Human BM was obtained by aspiration from the posterior iliac crest of healthy adult volunteers (age from 30 to 40), AML and MDS patients after informed consent. Informed consent from the Sapporo Medical University institutional review board was provided according to the Declaration of Helsinki. Human primary stromal cells were prepared as described previously.26 Only proliferative cells within 10 passages were used in this study and senescent stromal cells were excluded for analyses. The HTS and the HTS clones were established by retrovirus-mediated gene transfer of the human telomerase catalytic subunit (hTERT) gene as described previously.26, 27
Primary CD34+ cells or CD271+CD45− mesenchymal cells were obtained from patients with AML, MDS or lymphoma (stage I or II) as a control sample by BM aspiration after obtaining informed consent. Low-density (<1.077g/ml) mononuclear cells (MNCs) were separated by Histopaque-1077 (Sigma-Aldrich, Tokyo, Japan). Purification of CD34+ cells was by positive selection using MACS Direct CD34 Progenitor Cell Isolation Kit (Miltenyi Biotech, Bergish-Gladbach, Germany). For purification of CD271+CD45− mesenchymal stromal cells, BM MNCs were labeled with phycoerythrin (PE)-conjugated CD45 antibody and CD45− cells were separated by negative selection using anti-PE microbeads as previously described.28 Subsequently, the CD271+ fraction was purified by CD271 Micro Bead Kit (Miltenyi Biotech, Bergish-Gladbach, Germany) (allophycocyanin (APC)).
Two hundred thousand parental populations of primary human stromal cells, HTS or HTS clones were plated in 25cm2 plates in long-term culture medium.26 Forty-eight hours after plating, cells were washed five times with phosphate-buffered saline (PBS) before addition of leukemic cell lines, CB CD34+ cells (Takara, Tokyo, Japan) or primary CD34+ leukemic cells. Twenty thousand primary CD34+ leukemic cells or CB CD34+ cells were seeded on a monolayer of human stromal cells pre-established in 10ml of StemPro-34 serum-free medium (Life Technologies), supplemented with 10ng/ml human stem cell factor (SCF, R&D Systems). The coculture was maintained by adding the same amount of SCF every week for 4 weeks. At the end of 4 weeks of coculture, hematopoietic cells that had expanded above the stromal cells were collected as the cobblestone area formation underneath the stromal layer was not observed in this culture.26 Adherent hematopoietic cells on the stromal layer were removed with PBS, and dissociated hematopoietic cells were mixed with nonadherent hematopoietic cells. Stromal layers were treated with two further cycles of pipetting. To avoid the presence of stromal cells in the resulting cell suspensions, a 30-min adhesion procedure was performed at 37°C as described previously.26, 29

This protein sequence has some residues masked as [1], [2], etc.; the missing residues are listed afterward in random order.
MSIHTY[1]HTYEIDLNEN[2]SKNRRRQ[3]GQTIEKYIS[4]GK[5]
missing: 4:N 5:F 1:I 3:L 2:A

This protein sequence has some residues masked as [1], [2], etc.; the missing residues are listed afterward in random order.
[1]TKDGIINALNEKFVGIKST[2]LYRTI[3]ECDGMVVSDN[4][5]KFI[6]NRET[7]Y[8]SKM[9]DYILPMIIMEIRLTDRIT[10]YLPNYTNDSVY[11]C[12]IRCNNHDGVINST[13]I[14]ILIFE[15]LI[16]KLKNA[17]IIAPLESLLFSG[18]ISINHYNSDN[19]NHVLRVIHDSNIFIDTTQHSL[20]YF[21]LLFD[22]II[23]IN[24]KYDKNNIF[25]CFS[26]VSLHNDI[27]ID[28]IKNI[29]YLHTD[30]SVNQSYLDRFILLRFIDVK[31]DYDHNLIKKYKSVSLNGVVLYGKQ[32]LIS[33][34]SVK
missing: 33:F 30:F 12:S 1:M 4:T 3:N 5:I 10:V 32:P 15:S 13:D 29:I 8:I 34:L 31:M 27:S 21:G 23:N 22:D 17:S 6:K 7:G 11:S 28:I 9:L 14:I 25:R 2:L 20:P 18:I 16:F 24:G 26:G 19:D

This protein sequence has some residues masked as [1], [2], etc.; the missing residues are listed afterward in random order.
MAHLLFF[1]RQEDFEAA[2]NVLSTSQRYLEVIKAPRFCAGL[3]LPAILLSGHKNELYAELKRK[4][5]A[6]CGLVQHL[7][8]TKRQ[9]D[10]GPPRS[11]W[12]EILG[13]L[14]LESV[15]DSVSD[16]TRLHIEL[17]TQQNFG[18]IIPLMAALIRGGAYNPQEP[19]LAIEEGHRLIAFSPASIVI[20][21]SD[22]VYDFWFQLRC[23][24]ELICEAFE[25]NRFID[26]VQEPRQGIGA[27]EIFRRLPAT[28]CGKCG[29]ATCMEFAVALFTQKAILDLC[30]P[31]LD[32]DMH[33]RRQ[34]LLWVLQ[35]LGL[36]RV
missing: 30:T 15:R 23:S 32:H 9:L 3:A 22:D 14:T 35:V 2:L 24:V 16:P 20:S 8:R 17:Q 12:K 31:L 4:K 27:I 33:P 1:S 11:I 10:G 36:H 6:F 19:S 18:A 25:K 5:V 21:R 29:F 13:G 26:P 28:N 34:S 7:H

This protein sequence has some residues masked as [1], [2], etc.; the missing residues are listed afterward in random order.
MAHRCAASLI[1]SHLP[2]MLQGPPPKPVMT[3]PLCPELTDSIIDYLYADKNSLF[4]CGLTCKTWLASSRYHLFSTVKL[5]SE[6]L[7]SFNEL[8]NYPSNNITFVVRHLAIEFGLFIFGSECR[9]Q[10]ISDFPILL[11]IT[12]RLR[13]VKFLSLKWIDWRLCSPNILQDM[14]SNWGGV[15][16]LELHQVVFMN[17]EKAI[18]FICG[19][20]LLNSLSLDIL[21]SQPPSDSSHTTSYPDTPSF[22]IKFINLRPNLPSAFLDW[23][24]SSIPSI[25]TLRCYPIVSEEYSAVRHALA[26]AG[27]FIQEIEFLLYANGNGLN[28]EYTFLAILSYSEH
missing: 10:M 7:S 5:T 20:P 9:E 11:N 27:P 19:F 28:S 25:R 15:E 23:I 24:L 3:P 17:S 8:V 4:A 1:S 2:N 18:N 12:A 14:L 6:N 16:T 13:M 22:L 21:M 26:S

The clonogenic assay of primary hematopoietic cells was performed using MethoCult GF H4434V (Stem Cell Technologies, Vancouver, British Columbia, Canada). For the replating assay, 2 × 104 CD34+ leukemic cells per plate were placed into methylcellulose (MethoCult GF H4434V) in the presence or absence of 100μg/ml mHIP. For serial replating, cells were harvested from the methylcellulose, and 2 × 104 cells per plate were replated at 7-day intervals.30, 31 The total numbers of colony-forming units in culture (CFU-C) and leukemia colony-forming cells were determined by microscopy.11